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Barco Offers Glimpse of World’s Brightest Laser Projector
Projector years away from commercial availability, but early reviews overwhelmingly positive.

Article


A side rear view of Barco's new projector shows a dragon displaying the technology that allows the prototype to produce brightness of 55,000 ANSI lumens.
January 09, 2012 | by D. Craig MacCormack

There’s bright, then there’s record-breaking bright. Barco already owns the Guinness world record for brightest projector, setting that mark at 43,000 ANSI lumens in 2010. With its newest prototype, it could blow that mark away with 55,000 ANSI lumens.

Attendees at the second annual Moody Gardens Digital Cinema Symposium in Galveston, Texas, Monday got a sneak preview of the projector, which won’t be commercially available for up to three years, and it’s easy to see why Barco staffers are so excited about the laser-generated images, especially after seeing how deep and rich it makes red and blue, to name a couple of colors.

Todd Hoddick, vice president of Barco’s North American entertainment division, and product manager Bram Dieryckx, talked about the benefits and challenges associated with laser projection Monday afternoon, sprinkling in video clips to display the brightness of the new 600-watt laser light prototype (8,000 total watts) with 100-foot throw and showing off the 1.38 4K DLP projector on a 25-foot high by 70-foot tall Harkness Unity screen.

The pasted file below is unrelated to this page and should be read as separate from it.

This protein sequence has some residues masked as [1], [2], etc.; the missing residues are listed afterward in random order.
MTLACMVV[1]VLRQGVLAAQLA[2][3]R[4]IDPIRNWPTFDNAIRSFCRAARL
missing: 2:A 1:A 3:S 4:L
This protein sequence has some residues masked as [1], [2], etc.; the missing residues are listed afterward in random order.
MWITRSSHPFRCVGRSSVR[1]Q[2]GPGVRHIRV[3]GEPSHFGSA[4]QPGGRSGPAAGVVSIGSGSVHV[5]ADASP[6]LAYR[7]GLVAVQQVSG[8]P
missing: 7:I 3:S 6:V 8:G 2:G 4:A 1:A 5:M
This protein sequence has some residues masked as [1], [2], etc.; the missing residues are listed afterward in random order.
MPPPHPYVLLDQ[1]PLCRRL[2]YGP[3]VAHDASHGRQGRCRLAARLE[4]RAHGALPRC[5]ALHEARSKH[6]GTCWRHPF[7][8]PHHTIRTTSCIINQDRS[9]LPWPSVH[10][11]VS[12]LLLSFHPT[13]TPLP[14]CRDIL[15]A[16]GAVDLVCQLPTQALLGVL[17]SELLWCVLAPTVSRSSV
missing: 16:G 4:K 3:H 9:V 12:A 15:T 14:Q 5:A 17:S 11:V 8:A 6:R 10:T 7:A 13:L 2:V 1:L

Hoddick emphasized it will be a while before Barco makes its new projector available. As of right now, there’s only one of them, he says, and until the cost goes down significantly, that’s not likely to change any time soon.

“The cost is too high right now and the regulations are just too tough,” he says. “It’s our belief people will only be interested in buying the product if they see they can benefit from it. Right now, that’s just not possible.”

While image quality, brightness and efficiency are among the benefits of swapping more traditional projectors for their laser-powered counterparts, misconceptions about the danger of lasers perpetuated after laser light shows as far back as the 1970s, the cost of laser projectors as a whole and the prominence of a twinkling on-screen effect known as speckle is holding the market down—for now.

Hoddick hopes feedback from attendees at this year’s symposium, the first people not employed by Barco to see the new technology, will help shape and improve the new projector and enable it to reach the mass market in the next few years.

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About the author

Craig MacCormack is a veteran journalist with more than 15 years experience covering local and national news and sports as well as architecture and engineering. He joined Commercial Integrator in January 2011. Follow him on Twitter: @CraigMacCormack.
View all posts by D. Craig MacCormack
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